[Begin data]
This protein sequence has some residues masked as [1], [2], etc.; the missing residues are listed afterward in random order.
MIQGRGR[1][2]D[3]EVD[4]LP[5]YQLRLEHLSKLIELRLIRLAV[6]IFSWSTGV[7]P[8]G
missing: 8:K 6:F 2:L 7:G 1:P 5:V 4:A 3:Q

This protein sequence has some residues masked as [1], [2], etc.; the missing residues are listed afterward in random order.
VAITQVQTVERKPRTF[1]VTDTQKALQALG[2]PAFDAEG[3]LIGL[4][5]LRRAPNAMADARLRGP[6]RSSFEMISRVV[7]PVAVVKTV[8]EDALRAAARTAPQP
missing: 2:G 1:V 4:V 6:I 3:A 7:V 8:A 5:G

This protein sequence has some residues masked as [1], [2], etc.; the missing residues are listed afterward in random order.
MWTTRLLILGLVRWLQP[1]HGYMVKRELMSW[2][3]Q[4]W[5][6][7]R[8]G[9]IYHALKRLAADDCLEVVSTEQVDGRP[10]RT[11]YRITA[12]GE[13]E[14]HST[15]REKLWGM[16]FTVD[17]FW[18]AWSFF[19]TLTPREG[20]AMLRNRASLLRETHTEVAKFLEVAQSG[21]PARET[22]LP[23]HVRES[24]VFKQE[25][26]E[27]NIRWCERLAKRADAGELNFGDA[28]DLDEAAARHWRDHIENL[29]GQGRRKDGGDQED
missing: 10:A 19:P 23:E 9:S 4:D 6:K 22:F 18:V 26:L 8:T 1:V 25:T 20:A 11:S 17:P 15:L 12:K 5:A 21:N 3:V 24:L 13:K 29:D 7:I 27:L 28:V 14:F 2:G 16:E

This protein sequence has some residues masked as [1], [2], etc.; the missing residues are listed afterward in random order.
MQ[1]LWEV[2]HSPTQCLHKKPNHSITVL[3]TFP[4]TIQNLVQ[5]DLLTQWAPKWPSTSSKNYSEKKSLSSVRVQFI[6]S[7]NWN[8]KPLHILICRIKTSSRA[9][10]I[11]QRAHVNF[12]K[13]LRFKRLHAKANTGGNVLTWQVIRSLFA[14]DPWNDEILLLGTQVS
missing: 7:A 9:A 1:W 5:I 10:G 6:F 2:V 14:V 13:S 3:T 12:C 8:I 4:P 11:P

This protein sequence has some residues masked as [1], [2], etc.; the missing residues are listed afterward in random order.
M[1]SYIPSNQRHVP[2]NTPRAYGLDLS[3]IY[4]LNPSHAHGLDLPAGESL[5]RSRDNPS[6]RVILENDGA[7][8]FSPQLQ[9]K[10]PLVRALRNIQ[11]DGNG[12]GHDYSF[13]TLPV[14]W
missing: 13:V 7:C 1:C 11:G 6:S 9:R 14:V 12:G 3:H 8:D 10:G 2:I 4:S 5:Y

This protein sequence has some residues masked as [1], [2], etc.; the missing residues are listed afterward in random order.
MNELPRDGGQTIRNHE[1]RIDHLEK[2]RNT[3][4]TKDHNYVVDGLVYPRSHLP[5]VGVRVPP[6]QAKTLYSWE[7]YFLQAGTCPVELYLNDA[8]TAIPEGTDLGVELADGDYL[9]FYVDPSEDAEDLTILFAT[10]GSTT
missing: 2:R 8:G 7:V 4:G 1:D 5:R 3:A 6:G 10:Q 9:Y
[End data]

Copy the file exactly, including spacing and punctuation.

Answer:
This protein sequence has some residues masked as [1], [2], etc.; the missing residues are listed afterward in random order.
MIQGRGR[1][2]D[3]EVD[4]LP[5]YQLRLEHLSKLIELRLIRLAV[6]IFSWSTGV[7]P[8]G
missing: 8:K 6:F 2:L 7:G 1:P 5:V 4:A 3:Q

This protein sequence has some residues masked as [1], [2], etc.; the missing residues are listed afterward in random order.
VAITQVQTVERKPRTF[1]VTDTQKALQALG[2]PAFDAEG[3]LIGL[4][5]LRRAPNAMADARLRGP[6]RSSFEMISRVV[7]PVAVVKTV[8]EDALRAAARTAPQP
missing: 2:G 1:V 4:V 6:I 3:A 7:V 8:A 5:G

This protein sequence has some residues masked as [1], [2], etc.; the missing residues are listed afterward in random order.
MWTTRLLILGLVRWLQP[1]HGYMVKRELMSW[2][3]Q[4]W[5][6][7]R[8]G[9]IYHALKRLAADDCLEVVSTEQVDGRP[10]RT[11]YRITA[12]GE[13]E[14]HST[15]REKLWGM[16]FTVD[17]FW[18]AWSFF[19]TLTPREG[20]AMLRNRASLLRETHTEVAKFLEVAQSG[21]PARET[22]LP[23]HVRES[24]VFKQE[25][26]E[27]NIRWCERLAKRADAGELNFGDA[28]DLDEAAARHWRDHIENL[29]GQGRRKDGGDQED
missing: 10:A 19:P 23:E 9:S 4:D 6:K 22:F 18:V 26:L 8:T 1:V 25:T 20:A 11:S 17:P 15:L 12:K 5:A 21:N 3:V 24:L 13:K 29:D 7:I 27:L 28:V 14:F 2:G 16:E

This protein sequence has some residues masked as [1], [2], etc.; the missing residues are listed afterward in random order.
MQ[1]LWEV[2]HSPTQCLHKKPNHSITVL[3]TFP[4]TIQNLVQ[5]DLLTQWAPKWPSTSSKNYSEKKSLSSVRVQFI[6]S[7]NWN[8]KPLHILICRIKTSSRA[9][10]I[11]QRAHVNF[12]K[13]LRFKRLHAKANTGGNVLTWQVIRSLFA[14]DPWNDEILLLGTQVS
missing: 7:A 9:A 1:W 5:I 10:G 6:F 2:V 14:V 13:S 3:T 12:C 8:I 4:P 11:P

This protein sequence has some residues masked as [1], [2], etc.; the missing residues are listed afterward in random order.
M[1]SYIPSNQRHVP[2]NTPRAYGLDLS[3]IY[4]LNPSHAHGLDLPAGESL[5]RSRDNPS[6]RVILENDGA[7][8]FSPQLQ[9]K[10]PLVRALRNIQ[11]DGNG[12]GHDYSF[13]TLPV[14]W
missing: 13:V 7:C 1:C 11:G 6:S 9:R 14:V 12:G 3:H 8:D 10:G 2:I 4:S 5:Y

This protein sequence has some residues masked as [1], [2], etc.; the missing residues are listed afterward in random order.
MNELPRDGGQTIRNHE[1]RIDHLEK[2]RNT[3][4]TKDHNYVVDGLVYPRSHLP[5]VGVRVPP[6]QAKTLYSWE[7]YFLQAGTCPVELYLNDA[8]TAIPEGTDLGVELADGDYL[9]FYVDPSEDAEDLTILFAT[10]GSTT
missing: 2:R 8:G 7:V 4:G 1:D 5:R 3:A 6:G 10:Q 9:Y